My visit to the village was full of sadness. I was devastated as I’m sure the local people were. I explained that it was now important that the wood be used to remember these historic trees. I donated funds to have the wood kept for later crafting of furniture for the pagoda and small pieces for the local people. I later learnt that it was considered bad luck by the local people to keep anything that belonged to the pagoda. My idea was not so good after all.  I had another idea! Could Mr Long gather his artist friends and create some beautiful sculptures from the wood. I was sure that although the wood from the Bombax is considered low quality, the extensive fungal decay and borer galleries throughout this wood could be highlighted as important features of these sculptures, celebrating not only the amazing life of these trees, but also the biology that existed with them and ultimately led to their death. Mr Long and his friends agreed that this was a good idea. We met with the president of the Vietnam Fine Arts Association who gave their full support to this idea.

The trunks were cut into pieces and moved to Hanoi Art University so that 18 artists from the Vietnam Fine Art Association could choose the pieces and develop their ideas.  After 3 weeks, the artists created many lively sculptures from the silk cotton trunks. It is very difficult to create sculptures from silk cotton wood because they have such low quality wood


Mr Dang Thanh Long carving his sculpture

The wonder of talented hands

Thanks to the skillful hands and creative brains, the sculptors took round sections and the decayed wood and fungal mycelium on the trunks to create the works of art. Pham Sinh – a sculptor used the decayed pieces to express his ideas. He explained, ” Since the silk cotton trees held great meaning, I am well aware of my responsibility to create a new spirit and a new life. I used the decayed wood pieces to create the sculptures which are high in shape and have great meaning to overcome the pain. The silk cotton trees are alive again.”

Most sculptures in the exhibition “The regeneration of silk cotton trees” are expressive of their creator’s ideas in accordance with abstractive style. The sculptors completed the works of art over a short period of time. However, there are many quality and delicate works of art. Luu Danh Thanh, the Chairman of Sculptural Art Council – Vietnamese Art Association commented: “The artists created the everlasting works of art from the dead trees. These sculptures contain unique beauty and importantly offer an artistic sense for the viewer. Obviously, the silk cotton trees are not only the pride of Dong Cao inhabitants but also the pride of sculptors currently. From decayed trunks, a valueless wood piece was regenerated to turn into a new life and artistic life.”

The exhibition will commence on 19 April 2016 at the Exhibition Centre for Contemporary Art in Vietnam. Dr Paul Barber will attend the opening, along with Mr Dang Thang Long. The exhibition precedes the anniversary of 41 years of liberation of South Vietnam (30 April 1974).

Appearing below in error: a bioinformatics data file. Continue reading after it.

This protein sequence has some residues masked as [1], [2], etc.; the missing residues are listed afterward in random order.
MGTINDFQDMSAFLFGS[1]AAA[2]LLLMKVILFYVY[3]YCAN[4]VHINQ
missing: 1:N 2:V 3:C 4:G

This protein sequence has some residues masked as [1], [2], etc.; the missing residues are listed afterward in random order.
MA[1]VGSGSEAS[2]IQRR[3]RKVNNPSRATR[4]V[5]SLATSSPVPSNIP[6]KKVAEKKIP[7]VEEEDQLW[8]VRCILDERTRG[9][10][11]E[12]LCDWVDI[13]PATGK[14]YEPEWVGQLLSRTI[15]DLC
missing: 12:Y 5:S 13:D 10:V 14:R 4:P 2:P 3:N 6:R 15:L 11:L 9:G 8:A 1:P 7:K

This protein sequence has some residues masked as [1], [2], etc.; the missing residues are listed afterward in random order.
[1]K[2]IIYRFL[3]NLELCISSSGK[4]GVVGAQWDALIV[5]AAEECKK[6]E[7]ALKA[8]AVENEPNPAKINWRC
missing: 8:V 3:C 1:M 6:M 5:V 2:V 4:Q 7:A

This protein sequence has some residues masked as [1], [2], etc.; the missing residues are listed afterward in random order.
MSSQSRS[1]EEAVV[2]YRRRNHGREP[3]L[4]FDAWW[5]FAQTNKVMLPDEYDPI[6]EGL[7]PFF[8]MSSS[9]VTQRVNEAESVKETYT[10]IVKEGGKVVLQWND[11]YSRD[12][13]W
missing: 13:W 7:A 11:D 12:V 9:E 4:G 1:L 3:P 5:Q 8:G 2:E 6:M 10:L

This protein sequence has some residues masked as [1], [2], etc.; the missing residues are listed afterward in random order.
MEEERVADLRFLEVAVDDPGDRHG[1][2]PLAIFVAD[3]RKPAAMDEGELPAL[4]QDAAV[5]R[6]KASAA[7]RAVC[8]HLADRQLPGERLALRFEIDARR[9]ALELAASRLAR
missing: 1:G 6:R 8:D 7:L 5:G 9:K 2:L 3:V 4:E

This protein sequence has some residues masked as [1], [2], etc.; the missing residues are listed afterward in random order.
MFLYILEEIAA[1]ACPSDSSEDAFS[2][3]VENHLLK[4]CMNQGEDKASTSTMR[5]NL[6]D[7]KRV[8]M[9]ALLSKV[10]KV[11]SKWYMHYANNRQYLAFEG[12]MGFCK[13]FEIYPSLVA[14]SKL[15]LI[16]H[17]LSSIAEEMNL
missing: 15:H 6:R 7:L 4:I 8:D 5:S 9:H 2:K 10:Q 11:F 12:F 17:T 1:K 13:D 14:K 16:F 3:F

Tác phẩm điêu khắc “gỗ tái sinh”

Nhân kỷ niệm 41 năm giải phóng miền Nam (30/4/1975 – 30/4/2016), Trung tâm triển lãm mỹ thuật đương đại trưng bày các tác phẩm điêu khắc của 15 nhà điêu khắc của Hội Mỹ thuật Việt Nam. Tác phẩm chủ yếu là gỗ của cây Gạo trồng trước cửa Chùa làng Đống Cao, xã Yên Lộc, Huyện Ý Yên, tỉnh Nam Định, có tuổi thọ hơn 300 năm.

Trải qua bao thăng trầm của lịch sử, những dấu vết của chiến tranh của thời Pháp thuộc vẫn còn hiện hữu trong thân cây, cây vẫn đứng hiên ngang xanh tốt. Những năm chiến tranh phá hoại của Mỹ ở miền Bắc, hai cây gạo này là nơi ngụy trang, che giấu lương thực, đạn dược phục vụ quốc phong. Cây là biểu tượng thiêng liêng của dân làng.

Cây cũng như người, tuổi già, cây bị sâu, bệnh. Dân làng đã mời các chuyên gia trong và ngoài nước đến cứu chữa cho cây, nhưng do quá muộn, cây đã chết!

Với ý tưởng tái sinh của nhà khoa học Ôxtrâylia, Tiến sỹ paul Barber, Các nghệ sỹ của Hội Mỹ thuaath Việt Nam với khối óc và bàn tay điêu luyện đã biến thân hai cây gạo thành các tác phẩm nghệ thuật sống mãi trong long người dân.

Nghệ sỹ: Đặng Thành Long



The Giving Tree


Going to the trouble of building around  beautiful mature trees is well worth the effort.

This amazing home which was built by the principal of Modal Design in the LA suburb of Venice, California, is a great example.  Read the article about this project in Dwell Magazine .

California has a hot and dry climate similar to many parts of Australia and US designers in the warmer states like California and Texas especially, are increasingly incorporating mature amenity trees in their designs, with stunning results.

Studies show that trees  add value to properties, so it is about visual appeal.  As urban temperatures rise, properties with large shade trees will become increasingly sought after.

The benefits are both visual and tangible  Outdoor areas like the one below can be enjoyed from day one in a new home, improving quality of life immensely.  Man-made shade sails and structures just don’t enhance the amenity or cool like big shade trees.














At ArborCarbon we have received a noticeable increase in enquiries from planners and designers requesting Arboricultural reports in their initial site context analyses, with the objective of retaining and building around existing trees.  Builders are also contacting us for advice on how to protect trees on construction sites.

It is great  to see more people thinking outside the square and incorporating and protecting beautiful mature trees. The health benefits provided to the occupants of a dwelling by surrounding trees should not be underestimated.